After practicing a song talk about it afterwards and point out the sections that need improvement, and point out the sections where it sounded great. It's really important when you're offering constructive criticism (or any time really) to not always talk about the things they're not doing so great, but to also be positive about what they're doing really great on as well.

I'm not sure if they don't like the songs we play, if maybe that's causing all this experimentation lately, or if they're just bored of the setlist or what


Well, if that's the case I don't know what you can do about it, other than working in some songs that they're more interested in playing.
Last edited by The4thHorsemen at Jul 9, 2015,
#5
Quote by The4thHorsemen
Did you really just call Alice in Chains, Tool, RHCP, and Rush obscure or did I just misunderstand?

Sounds to me like the bassist is getting good enough to be bored by the barebones bass playing that's common in so many rock songs, but hasn't developed a knack for dressing things up while still holding the groove, as well as knowing when to really go for it and when not to.

There's nothing wrong with him having some fun with the song, but ya'll should figure out where the spots are in the songs where it would be appropriate for him to let loose and which spots he should be holding the groove. He should be doing this most of the time - if he's not then as a group you won't sound tight. The bass is like the link between the drums and the guitars. For the most part the bass should be locked in with the drums carrying the beat, while also accenting the right notes to help the harmony and melody along.

Talk to him about specific sections and tell him what's not working and make suggestions. Like tell him it's clashing because he's playing too high up, and that he may not need to follow the exact bass line that the original had, but that he should still be accenting the chord tones and getting the basic idea of the original across, while maybe adding in some notes here and there and going for short runs when the drummer goes for a fill.

You can experiment with extending sections of a few songs to give him some room for bass solos, as well as experiment with sometimes having him sliding up an octave higher a little before the climax of a guitar solo.

I don't see a problem with the drummer doing different fills from the original song, as long as they're in the right places and appropriate for the feel at that moment in the song. If he's just going crazy all the time even in more subdued parts of songs and it's not fitting the mood then maybe after practicing a song point out specific sections where you think it would be beneficial for him to hold back. If what he's playing sounds good and your only complaint is that it's throwing off your singing then I'd say it's just a matter of getting him to settle on doing the same or a similar thing every time in the same spots, and you and everyone else getting used to it.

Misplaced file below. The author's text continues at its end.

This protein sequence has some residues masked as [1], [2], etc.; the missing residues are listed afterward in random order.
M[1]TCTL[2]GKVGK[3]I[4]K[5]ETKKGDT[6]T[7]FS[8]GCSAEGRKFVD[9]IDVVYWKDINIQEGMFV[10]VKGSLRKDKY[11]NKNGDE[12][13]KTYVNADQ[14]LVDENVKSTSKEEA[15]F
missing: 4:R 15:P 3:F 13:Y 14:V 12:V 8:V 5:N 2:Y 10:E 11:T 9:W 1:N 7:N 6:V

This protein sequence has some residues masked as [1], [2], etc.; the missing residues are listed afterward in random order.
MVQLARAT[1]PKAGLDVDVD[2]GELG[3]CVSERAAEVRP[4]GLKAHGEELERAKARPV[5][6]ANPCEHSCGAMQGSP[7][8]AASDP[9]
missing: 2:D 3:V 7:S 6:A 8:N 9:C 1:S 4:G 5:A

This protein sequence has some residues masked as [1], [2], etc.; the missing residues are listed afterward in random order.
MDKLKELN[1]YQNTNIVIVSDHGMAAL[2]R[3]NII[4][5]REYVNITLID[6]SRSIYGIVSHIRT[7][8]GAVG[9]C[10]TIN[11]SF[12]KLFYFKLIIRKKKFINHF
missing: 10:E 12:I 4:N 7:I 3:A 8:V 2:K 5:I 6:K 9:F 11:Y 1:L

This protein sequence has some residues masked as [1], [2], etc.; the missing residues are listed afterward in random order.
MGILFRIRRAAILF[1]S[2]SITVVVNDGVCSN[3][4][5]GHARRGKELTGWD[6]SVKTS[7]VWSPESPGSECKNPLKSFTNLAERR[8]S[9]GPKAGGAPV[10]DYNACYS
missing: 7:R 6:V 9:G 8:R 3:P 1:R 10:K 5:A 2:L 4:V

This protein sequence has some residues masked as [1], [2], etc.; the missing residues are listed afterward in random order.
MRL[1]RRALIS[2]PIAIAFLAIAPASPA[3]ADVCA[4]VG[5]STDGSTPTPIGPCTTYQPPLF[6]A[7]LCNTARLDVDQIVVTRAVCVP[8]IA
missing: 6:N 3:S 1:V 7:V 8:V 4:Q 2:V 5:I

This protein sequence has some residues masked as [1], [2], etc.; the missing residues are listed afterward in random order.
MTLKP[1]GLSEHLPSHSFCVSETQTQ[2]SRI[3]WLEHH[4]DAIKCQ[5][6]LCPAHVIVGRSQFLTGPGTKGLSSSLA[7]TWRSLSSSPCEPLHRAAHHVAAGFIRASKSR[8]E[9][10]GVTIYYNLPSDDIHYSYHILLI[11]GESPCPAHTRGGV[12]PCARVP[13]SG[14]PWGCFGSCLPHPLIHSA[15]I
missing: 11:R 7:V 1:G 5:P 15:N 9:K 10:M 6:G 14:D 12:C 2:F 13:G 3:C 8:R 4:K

After practicing a song talk about it afterwards and point out the sections that need improvement, and point out the sections where it sounded great. It's really important when you're offering constructive criticism (or any time really) to not always talk about the things they're not doing so great, but to also be positive about what they're doing really great on as well.


Well, if that's the case I don't know what you can do about it, other than working in some songs that they're more interested in playing.



Hey thanks for your thoughts, and Lol no I wasn't calling any of those bands obscure, but they are really into Ashes Divide right now, which I would consider obscure.

I'll try some of the things you said. Part of the issue I'm facing is that they're twin brothers, so they kinda team up against any kind of criticism. I also am worried about stepping on their toes.
#6
I wouldn't say that bands like Tool and Alice in Chains are obscure but in a bar band setting they are probably not appropriate. A band doing the type of he mentions (classic rock) will not be going from a song like the Romantics "What I like About You" or Skynard's "Simple Man" into a Pantera or Megadeth song. Not if they want to keep working regularly. Alice in Chains, Megadeth, Tool etc are great bands, just the wrong thing for a regular bar band thing (at least in my neck of the woods).

I agree with much of what has already been said and I might suggest you record a few nights so you have some specific examples of what you are talking about. That way you are not just talking about generalities but can show specific examples. I know it sucks when the bass and drummer take off and do their own thing on simple tunes. It forces you to change what you do to try to compensate for the lack of bottom punch and tightness when you should just be able to play a lead supported by the rhythm section. You might have to face the possibility that they don't want to play the kind of music you are playing (and apparently doing it successfully) and might just have to consider moving on to other players. The best drummer's and bass players I have ever worked with were excellent musicians who could play as fancy as anyone wanted but had the good sense and taste to simplify their playing when required by the song. When a bass player and drummer are locked together it's so much fun to play.